What I love about Natalie’s paintings is their texture, they invite you reaching out and touching them. Have a look at some of her other paintings on the attached Facebook link. Too often art is hidden away behind glass and barriers. I feel if I touched the butterfly I would come away with wingdust on my fingers.

As I gazed at the painting I was reminded that it is alright to be fragile. An experience of when I felt I was falling apart, and someone was able to hold me until my wings dried, came to mind. In the patient waiting of fragility, the painting also gives me hope.

(These is some details about Natalie:
The side of God that I find easiest to relate to is God the creator and artist. When I took a year out in Australia I used to walk along the beach each morning and marvel at how the scenery, colours and texture would change so much from day to day. I would imagine God ‘painting’ the scene – each day a new and exciting canvas – and as I walked I would say to Him “loving your work today God”. It was at these times that I felt closest to Him and most at peace. I try to capture glimpses of the incredible beauty of God’s creation in my paintings – nature being the ultimate inspiration. I work primarily in acrylics on canvas, often adding texture through mixed media. Having completed a degree in Surface Pattern design I also enjoy working with textiles, designing and making clothing, cushions, bedding and wall art, amongst other things.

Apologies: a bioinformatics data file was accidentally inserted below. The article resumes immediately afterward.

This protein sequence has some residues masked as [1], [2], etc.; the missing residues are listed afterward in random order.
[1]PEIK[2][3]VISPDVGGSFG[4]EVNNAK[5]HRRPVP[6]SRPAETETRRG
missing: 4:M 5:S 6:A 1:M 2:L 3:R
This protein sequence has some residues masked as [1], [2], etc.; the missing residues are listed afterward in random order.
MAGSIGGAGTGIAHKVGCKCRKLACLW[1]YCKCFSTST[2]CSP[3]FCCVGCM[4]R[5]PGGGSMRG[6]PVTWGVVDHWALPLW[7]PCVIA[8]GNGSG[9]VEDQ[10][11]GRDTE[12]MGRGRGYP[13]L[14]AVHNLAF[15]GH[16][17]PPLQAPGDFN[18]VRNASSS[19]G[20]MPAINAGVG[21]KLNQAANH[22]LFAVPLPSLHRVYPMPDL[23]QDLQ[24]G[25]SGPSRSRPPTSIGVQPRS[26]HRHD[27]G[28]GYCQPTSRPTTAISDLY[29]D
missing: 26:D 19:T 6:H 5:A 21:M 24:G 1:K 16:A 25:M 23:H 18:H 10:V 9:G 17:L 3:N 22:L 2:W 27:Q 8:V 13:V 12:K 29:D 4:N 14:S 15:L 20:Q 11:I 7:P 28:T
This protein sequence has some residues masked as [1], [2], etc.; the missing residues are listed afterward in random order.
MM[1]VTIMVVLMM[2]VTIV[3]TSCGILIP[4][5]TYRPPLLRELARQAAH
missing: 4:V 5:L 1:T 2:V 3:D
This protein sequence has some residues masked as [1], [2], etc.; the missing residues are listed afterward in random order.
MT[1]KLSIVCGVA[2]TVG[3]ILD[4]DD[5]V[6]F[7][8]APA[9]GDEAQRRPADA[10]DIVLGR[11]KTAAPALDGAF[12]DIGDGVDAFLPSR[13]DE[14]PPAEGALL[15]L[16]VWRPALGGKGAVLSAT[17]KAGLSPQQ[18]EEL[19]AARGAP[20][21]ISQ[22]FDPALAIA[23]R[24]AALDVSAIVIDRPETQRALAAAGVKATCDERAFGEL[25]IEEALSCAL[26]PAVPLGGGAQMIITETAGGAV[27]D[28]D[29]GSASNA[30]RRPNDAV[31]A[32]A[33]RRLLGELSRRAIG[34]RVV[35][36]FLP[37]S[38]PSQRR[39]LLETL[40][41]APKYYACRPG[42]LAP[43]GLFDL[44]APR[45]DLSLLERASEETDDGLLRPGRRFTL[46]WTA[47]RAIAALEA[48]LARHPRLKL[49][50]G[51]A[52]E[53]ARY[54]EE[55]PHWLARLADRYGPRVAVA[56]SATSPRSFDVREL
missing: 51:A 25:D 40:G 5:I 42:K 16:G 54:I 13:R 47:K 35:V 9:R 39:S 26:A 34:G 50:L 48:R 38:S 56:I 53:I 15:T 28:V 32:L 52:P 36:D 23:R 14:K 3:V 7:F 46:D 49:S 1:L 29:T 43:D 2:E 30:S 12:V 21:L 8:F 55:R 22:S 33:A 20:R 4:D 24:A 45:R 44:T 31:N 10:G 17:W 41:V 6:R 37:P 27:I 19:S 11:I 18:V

Email: natwoodhouse@hotmail.com)

#mindful experiment with #poetry #autumn

poem-of-the-week-john-clare  (click on this link)

This is a watchful, noticing, self-aware reflection on a watchful, noticing self-aware poet. Read both John Clare’s Autumn, but also Carol Rumens’s reflections on it.

Daniel Siegel says of poetry…’Hearing poetry feels integrative. The science of language and the brain reveals that while the left hemisphere specializes in  linguistic language, the right takes a dominant role in words with ambiguous meaning. Also, the imagery evoked by poetry seems to more directly activate the primary visuospatial processes of our brains…’ (The Mindful Brain, p. 161)…poetry creates a mindful state.

Now speak the poem out loud, or get someone to read it to you…hearing may be different to reading…is there a new receptive awareness?

A Mindful Experiment- read this Paul Kingsnorth poem

A Mindful Experiment- read this Paul Kingsnorth poem

In Daniel Siegel’s book The Mindful Brain the author talks about the mindful awareness induced by poetry, creating what he calls ‘a receptive presence of mind’ (p.161). By presence he says ‘I mean quite specifically the state of receptive awareness of our open minds to whatever arises as it arises’ (p.161).

Paul Kingsnorth’s poem ‘Vodadahue Mountain’ has just that impact. Follow the link to this poem, read it attentively and see what happens. Daniel Siegel argues that such poems activate the streams of awareness within us (p.162).

This poem won the 2012 Wenlock poetry prize. As I read it I had a moment of clear vision that there is, to paraphrase Luther, something important written on, trees, flowers, clouds and stars (and mountains, elephants and pumas). Something I need to track.